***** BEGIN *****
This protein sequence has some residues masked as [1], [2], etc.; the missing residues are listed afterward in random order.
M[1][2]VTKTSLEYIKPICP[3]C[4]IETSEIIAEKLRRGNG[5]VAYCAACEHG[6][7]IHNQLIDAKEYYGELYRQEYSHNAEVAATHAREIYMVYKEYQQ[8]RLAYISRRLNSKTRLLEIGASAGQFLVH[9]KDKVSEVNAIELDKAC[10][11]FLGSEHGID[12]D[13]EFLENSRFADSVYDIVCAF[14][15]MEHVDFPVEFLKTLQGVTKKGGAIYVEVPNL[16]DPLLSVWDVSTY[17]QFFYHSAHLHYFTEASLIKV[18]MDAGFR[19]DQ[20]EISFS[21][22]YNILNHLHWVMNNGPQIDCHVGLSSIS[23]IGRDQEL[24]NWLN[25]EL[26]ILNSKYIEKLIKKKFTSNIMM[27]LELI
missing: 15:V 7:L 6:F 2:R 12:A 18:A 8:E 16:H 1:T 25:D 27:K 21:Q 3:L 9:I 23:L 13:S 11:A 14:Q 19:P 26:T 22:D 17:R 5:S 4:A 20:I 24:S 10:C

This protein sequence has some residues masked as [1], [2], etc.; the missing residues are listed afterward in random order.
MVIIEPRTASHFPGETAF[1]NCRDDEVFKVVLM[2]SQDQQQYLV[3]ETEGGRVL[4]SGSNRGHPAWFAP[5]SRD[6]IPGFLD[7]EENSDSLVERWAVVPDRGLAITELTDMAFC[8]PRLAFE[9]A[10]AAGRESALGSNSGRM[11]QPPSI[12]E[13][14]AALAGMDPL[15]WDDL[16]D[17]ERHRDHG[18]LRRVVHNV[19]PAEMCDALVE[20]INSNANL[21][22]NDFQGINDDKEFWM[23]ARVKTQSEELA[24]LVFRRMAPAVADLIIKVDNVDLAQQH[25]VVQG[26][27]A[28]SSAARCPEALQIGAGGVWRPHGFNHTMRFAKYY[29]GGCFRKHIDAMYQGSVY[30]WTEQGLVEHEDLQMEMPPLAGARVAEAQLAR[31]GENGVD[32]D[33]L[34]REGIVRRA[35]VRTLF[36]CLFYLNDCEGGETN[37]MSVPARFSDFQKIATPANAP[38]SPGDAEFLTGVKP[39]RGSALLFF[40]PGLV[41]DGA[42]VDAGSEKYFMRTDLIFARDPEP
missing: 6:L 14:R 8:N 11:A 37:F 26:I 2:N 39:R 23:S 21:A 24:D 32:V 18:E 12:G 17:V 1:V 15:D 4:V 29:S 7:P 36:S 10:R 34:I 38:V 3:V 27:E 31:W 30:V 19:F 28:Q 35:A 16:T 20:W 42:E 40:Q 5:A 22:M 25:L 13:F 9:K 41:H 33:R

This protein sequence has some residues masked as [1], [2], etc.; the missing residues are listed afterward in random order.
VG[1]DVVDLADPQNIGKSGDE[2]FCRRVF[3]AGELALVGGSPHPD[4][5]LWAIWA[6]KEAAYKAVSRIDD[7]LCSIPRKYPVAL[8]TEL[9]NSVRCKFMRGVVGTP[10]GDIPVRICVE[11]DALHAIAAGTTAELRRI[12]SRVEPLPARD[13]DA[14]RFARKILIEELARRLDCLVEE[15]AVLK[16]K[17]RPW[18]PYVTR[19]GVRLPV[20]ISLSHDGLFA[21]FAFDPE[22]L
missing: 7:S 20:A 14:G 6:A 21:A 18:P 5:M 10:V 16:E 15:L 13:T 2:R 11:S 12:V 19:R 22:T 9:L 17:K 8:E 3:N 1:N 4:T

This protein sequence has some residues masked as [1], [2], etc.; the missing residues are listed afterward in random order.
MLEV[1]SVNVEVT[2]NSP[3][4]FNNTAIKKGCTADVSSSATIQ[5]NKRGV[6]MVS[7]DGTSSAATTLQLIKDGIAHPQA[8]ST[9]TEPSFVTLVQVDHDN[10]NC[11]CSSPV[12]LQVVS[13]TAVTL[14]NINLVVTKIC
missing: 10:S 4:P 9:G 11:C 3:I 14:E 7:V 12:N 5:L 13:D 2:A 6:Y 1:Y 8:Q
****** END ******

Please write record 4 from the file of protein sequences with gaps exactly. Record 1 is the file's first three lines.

This protein sequence has some residues masked as [1], [2], etc.; the missing residues are listed afterward in random order.
MLEV[1]SVNVEVT[2]NSP[3][4]FNNTAIKKGCTADVSSSATIQ[5]NKRGV[6]MVS[7]DGTSSAATTLQLIKDGIAHPQA[8]ST[9]TEPSFVTLVQVDHDN[10]NC[11]CSSPV[12]LQVVS[13]TAVTL[14]NINLVVTKIC
missing: 10:S 4:P 9:G 11:C 3:I 14:E 7:V 12:N 5:L 13:D 2:A 6:Y 1:Y 8:Q